Saturday, September 21

Friday indeed looks like our Sundays; I walk through the souks where all the stores are closed, or almost, but where there are people. Bekdash, the famous ice cream shop, is open.

That’s all for now. The Friend brings me today my mattress, a small table and the plastic chair and with that I will be equipped for my eight month stay. He also found me a cleaning lady.

If you have any questions, do not hesitate. Please contact me through Pascal or Dominique or through my private.

Tot ziens (Illa lika)

Sunday September 22, 2002

First coffee on the balcony

After an orthopedically correct night on my new mattress, six o’clock finds me, with my little Arabic coffee, on the terrace; the school next door must be a boarding school because there are three pairs of socks, one per window, drying stuck between the slats of the outside blind.

Aside from his rampant smoking, the Friend is very health conscious. For example, the foam on the coffee would be harmful.

And isn’t it dangerous to give up all my vices at once? My body has already been brutally weaned from its bacchanalian intake, am I going to deny it the pleasure of hookah? To look at my beloved fountain through the perfumed cloud of a smoke, which was after all washed, is it not worth a few days less on this earth?

On the radio, the fresh voice of Fairouz.

What do you miss?

Not much; you do. The jokes I used to exchange with Pascal, the days at the Turkish Bath in Saint-Gilles, my exchanges with my tabbagh and my baker. My dear Ayse. The daily conversations on the phone with my sister.

My music; because of my weight, I only took a CD of Oum Kalthoum . This shortage will be easily made up for because the CDs are very cheap here and I bought a small radio.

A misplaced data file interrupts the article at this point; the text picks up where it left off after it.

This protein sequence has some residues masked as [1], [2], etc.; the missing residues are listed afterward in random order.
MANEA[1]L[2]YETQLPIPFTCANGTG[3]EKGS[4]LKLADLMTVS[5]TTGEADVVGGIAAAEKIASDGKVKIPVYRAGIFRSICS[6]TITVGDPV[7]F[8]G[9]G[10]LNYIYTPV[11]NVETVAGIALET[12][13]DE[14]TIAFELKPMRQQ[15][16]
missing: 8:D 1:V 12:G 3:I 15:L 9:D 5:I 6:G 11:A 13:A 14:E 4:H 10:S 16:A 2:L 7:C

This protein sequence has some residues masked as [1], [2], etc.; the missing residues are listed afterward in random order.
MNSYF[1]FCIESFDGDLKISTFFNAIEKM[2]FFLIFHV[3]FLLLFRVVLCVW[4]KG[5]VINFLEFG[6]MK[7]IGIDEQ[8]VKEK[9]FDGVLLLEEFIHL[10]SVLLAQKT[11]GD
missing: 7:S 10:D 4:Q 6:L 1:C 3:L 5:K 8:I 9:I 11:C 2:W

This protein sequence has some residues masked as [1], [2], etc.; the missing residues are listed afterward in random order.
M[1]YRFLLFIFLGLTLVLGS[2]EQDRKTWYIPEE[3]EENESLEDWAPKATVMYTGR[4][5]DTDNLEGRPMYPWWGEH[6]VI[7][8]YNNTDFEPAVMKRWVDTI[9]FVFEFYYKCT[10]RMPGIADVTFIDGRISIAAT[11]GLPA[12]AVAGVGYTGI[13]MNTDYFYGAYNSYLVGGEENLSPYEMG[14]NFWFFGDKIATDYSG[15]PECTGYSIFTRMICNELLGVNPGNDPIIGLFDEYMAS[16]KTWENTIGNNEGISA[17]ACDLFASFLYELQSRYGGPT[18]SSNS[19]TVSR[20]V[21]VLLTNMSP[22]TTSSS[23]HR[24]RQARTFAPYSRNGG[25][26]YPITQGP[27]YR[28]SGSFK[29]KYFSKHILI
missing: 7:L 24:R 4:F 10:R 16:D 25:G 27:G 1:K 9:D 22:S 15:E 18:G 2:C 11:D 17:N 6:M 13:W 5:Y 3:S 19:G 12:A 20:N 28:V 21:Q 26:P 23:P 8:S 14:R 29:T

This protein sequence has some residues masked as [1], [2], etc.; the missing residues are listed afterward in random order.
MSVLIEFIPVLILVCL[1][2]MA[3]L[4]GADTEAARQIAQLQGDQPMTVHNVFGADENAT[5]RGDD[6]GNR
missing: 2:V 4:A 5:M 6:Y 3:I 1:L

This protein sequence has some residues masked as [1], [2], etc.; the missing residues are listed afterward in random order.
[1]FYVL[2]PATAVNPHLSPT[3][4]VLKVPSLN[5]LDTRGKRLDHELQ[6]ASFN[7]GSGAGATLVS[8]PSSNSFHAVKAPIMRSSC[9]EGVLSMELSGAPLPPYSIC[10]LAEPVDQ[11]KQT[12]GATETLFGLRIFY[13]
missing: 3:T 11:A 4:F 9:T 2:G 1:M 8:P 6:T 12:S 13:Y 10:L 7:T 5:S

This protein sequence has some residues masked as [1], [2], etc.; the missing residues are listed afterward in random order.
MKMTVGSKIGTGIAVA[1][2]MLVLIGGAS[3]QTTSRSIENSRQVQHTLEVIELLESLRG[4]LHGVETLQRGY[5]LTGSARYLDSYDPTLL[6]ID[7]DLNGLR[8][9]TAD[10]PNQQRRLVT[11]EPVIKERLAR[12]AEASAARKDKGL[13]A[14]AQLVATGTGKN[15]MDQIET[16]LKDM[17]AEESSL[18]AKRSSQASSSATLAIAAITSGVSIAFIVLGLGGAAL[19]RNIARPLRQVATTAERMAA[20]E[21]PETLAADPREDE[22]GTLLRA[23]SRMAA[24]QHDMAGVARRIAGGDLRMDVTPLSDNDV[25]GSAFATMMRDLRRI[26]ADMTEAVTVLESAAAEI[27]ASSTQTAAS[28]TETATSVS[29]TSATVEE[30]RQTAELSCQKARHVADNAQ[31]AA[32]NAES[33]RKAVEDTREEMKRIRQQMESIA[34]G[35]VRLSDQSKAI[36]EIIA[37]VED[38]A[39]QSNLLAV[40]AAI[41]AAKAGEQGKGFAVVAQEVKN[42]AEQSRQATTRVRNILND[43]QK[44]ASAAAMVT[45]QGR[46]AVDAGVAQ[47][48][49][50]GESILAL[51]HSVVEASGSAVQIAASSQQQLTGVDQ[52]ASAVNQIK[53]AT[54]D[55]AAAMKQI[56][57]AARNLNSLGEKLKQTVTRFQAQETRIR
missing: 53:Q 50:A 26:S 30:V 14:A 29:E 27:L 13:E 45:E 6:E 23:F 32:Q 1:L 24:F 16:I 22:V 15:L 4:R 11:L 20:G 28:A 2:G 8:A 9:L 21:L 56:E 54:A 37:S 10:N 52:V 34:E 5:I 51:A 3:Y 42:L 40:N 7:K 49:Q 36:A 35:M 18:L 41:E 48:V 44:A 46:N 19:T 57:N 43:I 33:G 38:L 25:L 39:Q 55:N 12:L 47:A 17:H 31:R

My home (continued)

I am very close to a mosque and last night I could hear some beautiful chanting on the speakers.

My building is set back from the street at the end of a passage planted with honeysuckle; imagine the perfume.

While taking inventory of the place, I find large plastic bottles, filled with water, under the sink. There must be twenty liters there.

Each apartment has its own water quota and as I live alone I don’t have much to fear, but it is better to take precautions. I will also have to get a small emergency butane; my tank is nearing the end and I have to hook up with the dealer who regularly passes by in the street. I also need an emergency lamp in case of power cuts.

Starting with a fresh mind

When I went to the United States in 1969, a colleague told me: go without prejudice. Anti-Americanism was the order of the day in left-wing circles at the time. This attitude allowed me to create my own America and I loved it a lot. It surely still exists under the clutter of current propaganda.

I do the same here. I am not a political specialist or even an intellectual; I am describing my life from a very personal – and of course, privileged – point of view.

It is with some trepidation that people ask me what I think of their country. All I can tell them is that I feel good there and that I like the people and the city. I haven’t had time to leave Damascus yet. I have to say that when I ask a foreigner in Brussels about his opinion of Belgium, I am also a little worried.

Monday, Sept. 23, 2002

On the balcony at six o’clock, with a quintuple ration of “Turkish” coffee since that’s what we call it; I can already hear the Friend saying that it’s very bad for the health, but I woke up with a terrible headache.

At boarding school, I count six pairs of socks. The kids get up at the same time as me because there is light in their house.

The barber

The task became urgent because I had the shaggy head of an old Belgian.

My teacher gave me the address of his hairdresser’s and I arrived at 7:30 p.m. without an appointment – that’s how it’s done – thinking that at that hour I would have no chance of getting a perm. Not at all. I tell the boy: not like a sheep please, and I leave (I didn’t want them to be dried) curled up like an astrakhan. In fact, when I get home, I’ll notice that the perm is very successful once I’ve given it a brush.

The Hammam

Ah, the steam room! Magnificent, and with the towels drying high on a wire.

From the street, where a man is posted on guard to prevent any unwanted irruption, you arrive immediately in the large reception and rest room; there are couches along the walls, a basin in the middle. This is also where you undress in a corner barely sheltered from view; there are few people at 10 o’clock in the morning. The women only have one day a week, probably because so few of them come.

The lady points out my bruises, which are always numerous, and I tell myself that given the strength of her pushes, they will soon join together to make one.